Richmond Mayor Dwight Jones’ decision to commission a trio of firms to study the finances of a proposed Shockoe Bottom ballpark is causing many in city government to cry foul, saying the firms are being paid $100,000 to basically replicate a shelved study performed last fall for then-Mayor Doug Wilder.Richmond Mayor Dwight Jones’ decision to commission a trio of firms to study the finances of a proposed Shockoe Bottom ballpark is causing many in city government to cry foul, saying the firms are being paid $100,000 to basically replicate a shelved study performed last fall for then-Mayor Doug Wilder.
As part of the deliberations over a new ballpark in Richmond, Jones commissioned Davenport & Co. of Richmond, Chmura Economics and Analytics of Richmond, and Economic Research Associates of Washington to study whether a proposed Shockoe Bottom redevelopment will generate enough additional taxes to fund a $60-million ballpark. Developer Highland Properties originally proposed building the ballpark, but then backed off that plan and instead is arguing the city should set up a stadium authority and build the facility with tax-increment financing generated by the $363-million redevelopment.
A Richmond group is in the process of buying the Connecticut Defenders (Class AA: Eastern League) and is proposing to move the team as early as 2010. At issue is whether the team will play at a new ballpark or a renovated Diamond, the former home of the Richmond Braves (Class AAA; International League).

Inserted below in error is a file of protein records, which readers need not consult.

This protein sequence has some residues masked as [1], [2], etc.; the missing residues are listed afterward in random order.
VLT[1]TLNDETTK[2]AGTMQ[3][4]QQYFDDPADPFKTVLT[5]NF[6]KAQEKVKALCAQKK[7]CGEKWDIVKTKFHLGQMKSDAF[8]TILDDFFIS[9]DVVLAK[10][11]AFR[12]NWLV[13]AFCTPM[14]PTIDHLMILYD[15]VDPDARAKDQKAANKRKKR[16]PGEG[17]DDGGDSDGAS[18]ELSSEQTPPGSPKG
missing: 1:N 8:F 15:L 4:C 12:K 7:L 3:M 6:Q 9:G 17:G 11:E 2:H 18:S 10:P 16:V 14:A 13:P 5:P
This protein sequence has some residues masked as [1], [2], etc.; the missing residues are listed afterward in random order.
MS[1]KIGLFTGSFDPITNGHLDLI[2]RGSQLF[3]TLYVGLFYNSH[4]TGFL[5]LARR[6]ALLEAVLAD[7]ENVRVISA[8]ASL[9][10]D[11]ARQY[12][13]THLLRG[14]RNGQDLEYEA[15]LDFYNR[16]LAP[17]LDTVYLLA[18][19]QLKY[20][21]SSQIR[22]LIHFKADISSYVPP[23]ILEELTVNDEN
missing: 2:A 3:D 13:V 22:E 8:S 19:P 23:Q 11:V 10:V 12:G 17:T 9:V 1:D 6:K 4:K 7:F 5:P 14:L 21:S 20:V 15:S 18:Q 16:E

Jones defended the decision yesterday, saying the firms had the proper expertise and experience to do the job. But critics say the firms are already on record generally supporting the proposed Shockoe Bottom development and will not be able to craft an independent decision.
However, we continue to be told the conclusions about a proposed ballpark in Shockoe Bottom weren’t as sunny as some development advocates proclaim. In fact, the report refused to make a clear recommendation for a stadium authority financing a new ballpark, as proposed by the developers, pointing out that the city would lose financial contributions from surrounding counties currently received for The Diamond — money that could in theory be made up by taxes on development generated by the ballpark. But given the track record these days with ballpark development, that’s a mighty big assumption. And given the lack of information about a ballpark proposal past its base price tag, the report was inconclusive on the subject. There’s a reason why Wilder and Jones have refused to release the study or parts of it.
And we’re not sure the group has the data to perform a more advanced analysis. Sure, they can project highs and lows for revenues expected to be generated from the project given the current state of the economy. But anything more would be sheer speculation — and given the state of the economy, many in Richmond are unwilling to commit $70 million based on speculation when a renovation of the Diamond would be a much safer bet.
RELATED STORIES: Norwich approves Defenders lease transfer; Richmond to study new ballpark; Defenders ballpark lease transfer on tap for next week; new team for Norwich chosen?; Renovated Diamond may do in Richmond; MiLB to Richmond: Show us the ballpark plan; Richmond group applies for permission to buy team; New Richmond ballpark would rely on sales-tax rebates; Richmond group says it’s close to buying team
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